Encourage Employees To Come Out Of Their Boxes
As we worked on team trust and engagement, we started to encourage teams to think outside their silos. One of the things I’d noticed about our engineering culture was that work often went top down. A manager would relay to the employee what needed to be done. The employee went above and beyond to tackle this issue, and, once completed, they moved to the next task. Sometimes a team member would create something that could be shared and utilized across many teams. However, being so deep in their silos, this information was not shared beyond their immediate co-workers or team members. Conversely, teams would also recreate solutions that already existed in other teams. This all comes down to a lack of horizontal communication.
No team can improve its processes if people aren’t sharing their solutions.
To tackle this problem, we pushed the idea of a “one engineering” culture and the importance of collaborating on cross-functional issues. We created cross-functional working groups to tackle the big problems. We created forums for sharing and encouraged people to talk about company problems instead of product or functional area problems.
We created architecture and program management functions across teams to facilitate this even more. By acknowledging a particular employee or team used their skills to address a problem and solve it cross-functionally, we were recognizing them and empowering them to share their insights with other engineering teams.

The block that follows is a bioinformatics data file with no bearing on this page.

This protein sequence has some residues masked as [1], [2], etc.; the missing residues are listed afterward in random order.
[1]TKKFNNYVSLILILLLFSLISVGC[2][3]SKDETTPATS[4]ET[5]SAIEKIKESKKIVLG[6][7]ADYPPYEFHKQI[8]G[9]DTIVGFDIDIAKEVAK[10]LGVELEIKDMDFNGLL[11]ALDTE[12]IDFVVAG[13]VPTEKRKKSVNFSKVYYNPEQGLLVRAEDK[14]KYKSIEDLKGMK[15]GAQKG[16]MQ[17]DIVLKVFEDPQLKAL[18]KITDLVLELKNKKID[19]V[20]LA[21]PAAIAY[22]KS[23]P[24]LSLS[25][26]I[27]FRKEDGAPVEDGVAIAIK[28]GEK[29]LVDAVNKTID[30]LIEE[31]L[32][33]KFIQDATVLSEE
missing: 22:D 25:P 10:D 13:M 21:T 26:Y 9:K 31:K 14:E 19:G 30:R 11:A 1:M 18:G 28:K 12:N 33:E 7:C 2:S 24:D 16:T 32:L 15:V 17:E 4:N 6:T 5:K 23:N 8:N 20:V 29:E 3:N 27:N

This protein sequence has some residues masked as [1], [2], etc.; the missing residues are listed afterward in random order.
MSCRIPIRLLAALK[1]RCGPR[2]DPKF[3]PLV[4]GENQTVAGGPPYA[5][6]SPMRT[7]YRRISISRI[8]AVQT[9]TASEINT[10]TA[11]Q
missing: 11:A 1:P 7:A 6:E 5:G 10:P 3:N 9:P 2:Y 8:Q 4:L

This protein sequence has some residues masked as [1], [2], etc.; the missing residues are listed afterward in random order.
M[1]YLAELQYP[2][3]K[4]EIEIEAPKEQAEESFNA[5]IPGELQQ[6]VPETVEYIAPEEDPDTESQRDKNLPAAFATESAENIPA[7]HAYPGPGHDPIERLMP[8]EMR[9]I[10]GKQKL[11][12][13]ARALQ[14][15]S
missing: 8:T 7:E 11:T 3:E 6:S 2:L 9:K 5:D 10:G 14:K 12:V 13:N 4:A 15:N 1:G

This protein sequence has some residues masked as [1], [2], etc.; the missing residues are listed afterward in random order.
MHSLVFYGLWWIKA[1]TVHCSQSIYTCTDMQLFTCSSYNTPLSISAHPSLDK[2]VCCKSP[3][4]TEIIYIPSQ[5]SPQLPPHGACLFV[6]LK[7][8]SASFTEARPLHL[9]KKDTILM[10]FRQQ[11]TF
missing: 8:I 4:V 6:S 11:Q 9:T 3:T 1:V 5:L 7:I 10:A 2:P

This encouragement and shared knowledge helps engineering teams move away from a hierarchical organization. Instead, they move toward “matrixed” environments where employees also work across multiple teams on cross-functional initiatives and with team members who may report to different managers. The more matrixed employees are, the more likely they are to prefer collaboration, which increases creativity, decision making and productivity.
Keep The Doors Open And The Silos Closed
It’s not easy to maintain this type of environment. Silos can come back, given work demands and deadlines. In summary, here’s what to remember to keep the doors open and the silos closed:
- Transparency creates trust. Keep being transparent as new initiatives and processes pop up, especially with new strategies, products or product innovations.
- Use your culture to create cross-team initiatives. Remind your team of the company’s mission. This will embolden them to think outside of their boxes for betterment across the board.
- Continue to partner with your partners. An engaged leader builds an engaged team. As processes improve, make sure to continue finding ways to be a better leader by nurturing existing partnerships and looking to create new ones.
Breaking down silos is hard, especially if that has brought “success.” By using the tools above, you can get your specialized workers to communicate together and build the collaboration your organization needs.